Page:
Stop, Rewind, Redo – Examples of Edits

My first full round of editing with Wendy is complete (wahoo!) – received, applied, and full post-application read through – check, check, and check. The updated manuscript for Blue Violet is now in her capable hands for round two of the editing process. I’ve already blogged about some of the more frequent and favorite edits and comments I received from Wendy during round one. I thought it might also be interesting to share some examples of some small portions of the manuscript that got reworked a bit based on the feedback received. 

Below are two small “before” and “after” passage examples.  These paragraphs may get changed up even more during the round two editing process, but I have to say that my personal opinion is the changes so far are an improvement on the original.  I am especially curious to see is if during the writing of my follow-on book to Blue Violet I am able to apply what I have learned during this editing process as I write. I hope so. 
Example #1 – Tightening up a wordy paragraph that’s somewhat confusing

Original Text: She and Griffin were extraordinary even by the standards of other people born with these types of abilities. According to their mother, the abilities they had were genetic, passed down from parent to child. It didn’t always happen that a child would inherit the power, but it was a dominant trait, and therefore any parent with a power would usually pass it on to any child he or she had. If the child did inherit the ability, they would have the same power as the parent, although often with a subtle twist or variation on it. Of course, people with these abilities were so rare that most only had one power because they’d only had one parent with a power to pass on.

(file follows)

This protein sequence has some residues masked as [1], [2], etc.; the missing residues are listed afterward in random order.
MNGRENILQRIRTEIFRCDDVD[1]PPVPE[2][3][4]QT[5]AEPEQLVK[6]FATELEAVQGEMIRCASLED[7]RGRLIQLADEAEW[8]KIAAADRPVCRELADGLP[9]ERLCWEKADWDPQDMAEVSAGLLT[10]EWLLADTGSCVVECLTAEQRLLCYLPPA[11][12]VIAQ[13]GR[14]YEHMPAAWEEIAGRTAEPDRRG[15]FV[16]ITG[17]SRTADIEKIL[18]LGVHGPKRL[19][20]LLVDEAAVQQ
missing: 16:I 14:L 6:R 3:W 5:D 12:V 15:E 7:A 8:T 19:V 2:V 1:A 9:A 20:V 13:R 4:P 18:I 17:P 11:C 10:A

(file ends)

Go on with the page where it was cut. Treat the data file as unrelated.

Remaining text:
Wendy’s Edits: Various edits in the above, plus a comment that the paragraph still needed tightening even after her edits, as well as previous suggestion to give “people with powers” a name.
Text Redone: She and Griffin were extraordinary, even compared to other Svatura. Abilities were genetic, passed from parent to child typically with a subtle variation. Of course, people with these powers were so rare, most only had one.
Example #2 – Changing “telling” into “showing”

Original Text: Another complication she had discovered while listening in on the various thoughts at the table was that Adelaide, Addison, and Nate were clearly a part of this high school clique.

Wendy’s Edits: Can you show us this? Show her “hearing” these thoughts that she is picking up? Even a few sentences…
Text Redone: As she listened to their thoughts, she caught a very subtle strain that snagged her attention.
…Delia better be right, that this girl is nice, thought one girl.
…Man, Nate was right.  She’s hot, a boy was thinking.
…As long as she doesn’t hit on Brian, she’s cool, thought another girl.  In fact several of the girls at the table had thoughts along that line.
…I wonder why Adelaide’s acting so weird. She’s too shy to approach someone she doesn’t know, was a finally train of thought Ellie picked up on.
Adelaide, Lila, and Nate were clearly a part of this high school clique. In fact, based on a few passing thoughts of the people at the table, it seemed as if it was Adelaide who’d helped to orchestrate Ellie’s invitation to join them for lunch. Ellie silently gave Adelaide top marks for skills of subtle manipulation, and decided to play along.

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